I get it, if you are guaranteeing a plant you want to make sure it will survive, so you plant what you know works. I also understand that if you are selling Autumn Joy Sedum still when you could be installing Autumn Fire Sedum, you are planting an inferior plant more likely to flop because you are being lazy in your plant selection and just picking what you have always used.
It does not always have to be a new cultivar either. Goldstrum Black Eyed Susan will now get leaf spot pretty consistently, when it could be easily replaced with the more disease resistant native Showy Black Eyed Susan (Rudbeckia speciosa var. sullivantii).
7) Still planting invasive plants.
Invasive plants have a strong tendency to spread. Some, such as Norway maple (Acer platanoides) produce thousands of easily scattered seeds per plant. Others, including Callery pear (Pyrus calleryana), burning bush (Euonymus alatus) and barberry (Berberis thunbergii), have fruit that birds eat and distribute far away.
If your landscaper recommends Japanese barberry, Callery pear (Cleveland Select is the most common one sold now) or burning bush , they are either ignorant or they don’t care. In either case, I would find someone else to work with. Unfortunately nine times out of ten that other guy will be no better. You will have to screen them yourselves. If you are on the east coast, you can look for members of the Ecological Landscape Alliance.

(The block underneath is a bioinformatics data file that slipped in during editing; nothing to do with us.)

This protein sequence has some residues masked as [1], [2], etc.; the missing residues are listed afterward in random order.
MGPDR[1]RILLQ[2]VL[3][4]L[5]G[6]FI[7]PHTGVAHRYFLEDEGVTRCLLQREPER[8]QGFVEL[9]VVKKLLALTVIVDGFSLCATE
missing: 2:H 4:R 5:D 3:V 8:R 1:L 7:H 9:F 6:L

Hi, I’m on the west coast and am battling a huge nutsedge infestation. It’s in my hedges, flower gardens and grass. You stated not to use dangerous chemicals, but I’m at the end of my rope and no of no other option.. Do you have anything you can suggest?
Chemicals can be usefull IF applied properly and not excessively. I have heard Sedgehammer and/or Dismiss or equivalents work well.
If you have warm season grass Monument is a product I have heard about but know nothing about it.
Of course, I don’t know what is available and effective in California so take what I say as only a starting point (everybody else too).
Mark B. says